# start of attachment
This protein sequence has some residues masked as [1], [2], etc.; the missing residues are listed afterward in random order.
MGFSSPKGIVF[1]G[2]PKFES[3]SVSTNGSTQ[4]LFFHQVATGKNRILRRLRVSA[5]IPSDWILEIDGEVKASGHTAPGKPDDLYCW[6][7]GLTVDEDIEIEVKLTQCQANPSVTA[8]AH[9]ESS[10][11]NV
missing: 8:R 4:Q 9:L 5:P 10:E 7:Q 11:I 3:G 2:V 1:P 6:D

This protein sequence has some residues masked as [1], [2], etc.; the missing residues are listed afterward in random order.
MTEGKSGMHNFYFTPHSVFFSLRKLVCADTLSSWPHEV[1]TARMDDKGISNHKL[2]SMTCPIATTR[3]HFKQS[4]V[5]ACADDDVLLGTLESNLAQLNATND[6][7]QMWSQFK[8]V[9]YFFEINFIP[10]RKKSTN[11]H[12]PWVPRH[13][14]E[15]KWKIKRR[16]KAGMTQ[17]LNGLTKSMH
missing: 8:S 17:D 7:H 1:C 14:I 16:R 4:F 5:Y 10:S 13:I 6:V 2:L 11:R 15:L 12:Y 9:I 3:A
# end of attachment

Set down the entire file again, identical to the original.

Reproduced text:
This protein sequence has some residues masked as [1], [2], etc.; the missing residues are listed afterward in random order.
MGFSSPKGIVF[1]G[2]PKFES[3]SVSTNGSTQ[4]LFFHQVATGKNRILRRLRVSA[5]IPSDWILEIDGEVKASGHTAPGKPDDLYCW[6][7]GLTVDEDIEIEVKLTQCQANPSVTA[8]AH[9]ESS[10][11]NV
missing: 8:R 4:Q 9:L 5:P 10:E 7:Q 11:I 3:G 2:V 1:P 6:D

This protein sequence has some residues masked as [1], [2], etc.; the missing residues are listed afterward in random order.
MTEGKSGMHNFYFTPHSVFFSLRKLVCADTLSSWPHEV[1]TARMDDKGISNHKL[2]SMTCPIATTR[3]HFKQS[4]V[5]ACADDDVLLGTLESNLAQLNATND[6][7]QMWSQFK[8]V[9]YFFEINFIP[10]RKKSTN[11]H[12]PWVPRH[13][14]E[15]KWKIKRR[16]KAGMTQ[17]LNGLTKSMH
missing: 8:S 17:D 7:H 1:C 14:I 16:R 4:F 5:Y 10:S 13:I 6:V 2:L 11:R 15:L 12:Y 9:I 3:A